Last night we celebrated the Passover Seder. In accordance with the commandments, we read the story of the Exodus of the enslaved Jews from Egypt. They were led by the greatest and most humble of prophets, Moses, and by the Eternal God, Creator of the Universe, in the form of a pillar of fire. Even with the direction of leadership that we all can agree was better than George Bush and Don Rumsfield, it still took 40 years to turn an oppressed people into citizens of a free state, and there was plenty of rebellion and backsliding along the way. At the end of the story, God cashiers Moses because of his mistakes.
My point is that even with the best leadership possible, turning slaves into citizens will be difficult and time consuming.
“Before the US pulls out of Iraq, it should pull out of Korea, Germany and Japan, where it has stationed large contingents for two generations.”
Outraged, Robert Schwartz’s comment above needs to be emphasized. The above occupations contributed to world peace for half a century or more.
Some wars should be fought. If, as my dictionary does, it is defined as avocating war, well, I guess, fair enough; and honorable enough, since some wars should be fought. But, if you mean “advocating all wars all the time” then I wish you’d give some other examples (other than Iraq) – or are you just libeling people with a broad speculative label?
Sorry, I’m referring to the the use of “warmonger” in the last part of above comment and in Outraged’s comment.
One can argue whether our intervention in Iraq has been helpful or not, to Iraq or to us. But all this depends on what our objectives in the first place, in a war that is conceivably a very long war – of the order of 50 years or more.
Does one take the view that our war is a Just war, and that our priority is to make, and the ME by extension, a region safe for democracy. Or is it a cynical one to reduce, by taking the most powerful and central Arab state in the ME, dragging it onto a civil war, and thus drag all our enemies into it – all the while claiming that our intentions are honourable.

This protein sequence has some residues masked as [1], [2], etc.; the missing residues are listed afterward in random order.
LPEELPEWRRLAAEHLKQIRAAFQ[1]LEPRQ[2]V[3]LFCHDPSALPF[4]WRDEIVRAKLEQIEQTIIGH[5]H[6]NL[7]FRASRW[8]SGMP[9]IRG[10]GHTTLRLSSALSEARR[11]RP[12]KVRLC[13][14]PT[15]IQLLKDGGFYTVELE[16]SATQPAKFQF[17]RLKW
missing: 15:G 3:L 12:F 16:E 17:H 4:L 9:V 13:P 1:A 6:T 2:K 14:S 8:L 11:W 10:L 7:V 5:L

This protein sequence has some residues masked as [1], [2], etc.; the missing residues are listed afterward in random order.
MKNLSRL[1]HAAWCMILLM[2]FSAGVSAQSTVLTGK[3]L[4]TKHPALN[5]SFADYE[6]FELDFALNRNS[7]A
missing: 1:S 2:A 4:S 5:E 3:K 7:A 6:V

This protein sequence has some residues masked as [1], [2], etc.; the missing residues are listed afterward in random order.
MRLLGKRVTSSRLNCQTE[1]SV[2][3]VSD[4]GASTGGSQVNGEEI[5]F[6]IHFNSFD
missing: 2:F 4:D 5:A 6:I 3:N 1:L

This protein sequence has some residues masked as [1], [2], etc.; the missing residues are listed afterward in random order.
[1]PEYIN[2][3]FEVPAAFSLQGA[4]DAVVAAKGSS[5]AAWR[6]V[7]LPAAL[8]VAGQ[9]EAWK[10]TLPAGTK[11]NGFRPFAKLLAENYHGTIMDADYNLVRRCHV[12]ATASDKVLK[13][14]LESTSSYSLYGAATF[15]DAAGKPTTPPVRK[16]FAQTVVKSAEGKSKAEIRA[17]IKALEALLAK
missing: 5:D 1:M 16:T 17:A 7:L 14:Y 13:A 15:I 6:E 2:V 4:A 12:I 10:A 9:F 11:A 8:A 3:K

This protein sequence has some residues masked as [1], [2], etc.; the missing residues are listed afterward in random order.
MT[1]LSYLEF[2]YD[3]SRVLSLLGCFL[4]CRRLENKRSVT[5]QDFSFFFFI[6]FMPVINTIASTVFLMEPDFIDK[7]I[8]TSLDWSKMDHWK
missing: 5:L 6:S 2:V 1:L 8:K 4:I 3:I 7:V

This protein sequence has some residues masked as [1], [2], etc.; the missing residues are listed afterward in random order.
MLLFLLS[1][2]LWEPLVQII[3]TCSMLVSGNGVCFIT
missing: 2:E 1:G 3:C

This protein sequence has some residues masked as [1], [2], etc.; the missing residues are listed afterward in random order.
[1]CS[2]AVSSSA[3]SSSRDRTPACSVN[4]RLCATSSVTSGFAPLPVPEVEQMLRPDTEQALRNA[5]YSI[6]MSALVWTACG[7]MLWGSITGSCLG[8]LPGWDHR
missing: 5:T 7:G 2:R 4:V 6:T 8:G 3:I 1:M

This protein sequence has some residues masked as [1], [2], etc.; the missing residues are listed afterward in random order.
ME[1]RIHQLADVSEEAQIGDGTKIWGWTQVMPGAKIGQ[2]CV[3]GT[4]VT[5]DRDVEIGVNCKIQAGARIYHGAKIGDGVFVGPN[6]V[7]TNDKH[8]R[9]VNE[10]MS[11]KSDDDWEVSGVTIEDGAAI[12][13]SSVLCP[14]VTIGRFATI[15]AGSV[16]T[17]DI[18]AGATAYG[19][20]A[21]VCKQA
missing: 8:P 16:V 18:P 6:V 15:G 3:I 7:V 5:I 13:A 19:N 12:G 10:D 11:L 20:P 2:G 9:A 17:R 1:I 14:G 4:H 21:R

Augustine or Machiavelli, that is the question.
DaveP: I believe the Iraq invasion was done for all the publicly stated reasons and this unstated reason:
– to have a base from which to eventually attack Iran and Saudi Arabia.
Bush did say we’d be at war for years and years. I’m one of the few people who remember this (I’m not saying you don’t). Of course, the fact everyone is expecting an immenent pullout is his fault for not communicating enough.
” to have a base from which to eventually attack Iran and Saudi Arabia.”
Ah, yes James, and the point not being that we would plan to attack those places but, more importantly, that we *could*. And I think you might well have added a couple more ME countries to those two you mentioned.
And, the future being uncertain, the word “attack” could well be replaced with “attack or support”. Options. Stabilization.
Tyouth: , yes James, and the point not being that we would plan to attack those places but, more importantly, that we *could*.
Yes, I can agree with that. Like you said, future isn’t certain. I’m sure the hope is that an attack wouldn’t be neccesary. I’m a pessimist though.
Comments are closed.